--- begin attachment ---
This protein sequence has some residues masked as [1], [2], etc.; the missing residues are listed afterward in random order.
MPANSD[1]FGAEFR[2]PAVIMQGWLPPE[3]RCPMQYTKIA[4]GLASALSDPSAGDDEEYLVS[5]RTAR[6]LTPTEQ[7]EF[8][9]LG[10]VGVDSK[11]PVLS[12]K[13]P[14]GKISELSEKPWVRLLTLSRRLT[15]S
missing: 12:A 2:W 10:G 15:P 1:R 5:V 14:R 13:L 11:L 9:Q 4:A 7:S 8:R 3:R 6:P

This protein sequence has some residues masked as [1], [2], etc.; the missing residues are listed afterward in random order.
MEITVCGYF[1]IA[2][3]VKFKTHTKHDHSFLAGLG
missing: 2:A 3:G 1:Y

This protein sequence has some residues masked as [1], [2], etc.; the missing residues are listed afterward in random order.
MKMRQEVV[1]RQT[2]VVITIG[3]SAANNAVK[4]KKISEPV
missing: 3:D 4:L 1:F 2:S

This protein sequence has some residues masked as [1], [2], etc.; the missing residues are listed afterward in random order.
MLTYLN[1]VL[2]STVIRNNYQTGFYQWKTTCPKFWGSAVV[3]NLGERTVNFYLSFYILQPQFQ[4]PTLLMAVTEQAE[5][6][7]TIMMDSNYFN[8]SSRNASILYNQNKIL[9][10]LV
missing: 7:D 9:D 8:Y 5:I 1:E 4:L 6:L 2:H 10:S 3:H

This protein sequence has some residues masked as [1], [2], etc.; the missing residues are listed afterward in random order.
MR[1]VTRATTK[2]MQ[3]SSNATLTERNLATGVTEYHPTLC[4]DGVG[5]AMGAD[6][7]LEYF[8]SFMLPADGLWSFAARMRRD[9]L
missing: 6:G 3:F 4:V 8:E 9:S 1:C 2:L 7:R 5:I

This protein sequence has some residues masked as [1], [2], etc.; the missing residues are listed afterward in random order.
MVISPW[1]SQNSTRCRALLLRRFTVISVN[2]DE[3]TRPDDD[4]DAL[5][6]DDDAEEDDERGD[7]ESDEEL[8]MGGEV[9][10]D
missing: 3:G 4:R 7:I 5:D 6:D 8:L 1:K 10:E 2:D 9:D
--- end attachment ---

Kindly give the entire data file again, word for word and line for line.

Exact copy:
This protein sequence has some residues masked as [1], [2], etc.; the missing residues are listed afterward in random order.
MPANSD[1]FGAEFR[2]PAVIMQGWLPPE[3]RCPMQYTKIA[4]GLASALSDPSAGDDEEYLVS[5]RTAR[6]LTPTEQ[7]EF[8][9]LG[10]VGVDSK[11]PVLS[12]K[13]P[14]GKISELSEKPWVRLLTLSRRLT[15]S
missing: 12:A 2:W 10:G 15:P 1:R 5:V 14:R 13:L 11:L 9:Q 4:A 7:S 8:R 3:R 6:P

This protein sequence has some residues masked as [1], [2], etc.; the missing residues are listed afterward in random order.
MEITVCGYF[1]IA[2][3]VKFKTHTKHDHSFLAGLG
missing: 2:A 3:G 1:Y

This protein sequence has some residues masked as [1], [2], etc.; the missing residues are listed afterward in random order.
MKMRQEVV[1]RQT[2]VVITIG[3]SAANNAVK[4]KKISEPV
missing: 3:D 4:L 1:F 2:S

This protein sequence has some residues masked as [1], [2], etc.; the missing residues are listed afterward in random order.
MLTYLN[1]VL[2]STVIRNNYQTGFYQWKTTCPKFWGSAVV[3]NLGERTVNFYLSFYILQPQFQ[4]PTLLMAVTEQAE[5][6][7]TIMMDSNYFN[8]SSRNASILYNQNKIL[9][10]LV
missing: 7:D 9:D 8:Y 5:I 1:E 4:L 6:L 2:H 10:S 3:H

This protein sequence has some residues masked as [1], [2], etc.; the missing residues are listed afterward in random order.
MR[1]VTRATTK[2]MQ[3]SSNATLTERNLATGVTEYHPTLC[4]DGVG[5]AMGAD[6][7]LEYF[8]SFMLPADGLWSFAARMRRD[9]L
missing: 6:G 3:F 4:V 8:E 9:S 1:C 2:L 7:R 5:I

This protein sequence has some residues masked as [1], [2], etc.; the missing residues are listed afterward in random order.
MVISPW[1]SQNSTRCRALLLRRFTVISVN[2]DE[3]TRPDDD[4]DAL[5][6]DDDAEEDDERGD[7]ESDEEL[8]MGGEV[9][10]D
missing: 3:G 4:R 7:I 5:D 6:D 8:L 1:K 10:E 2:D 9:D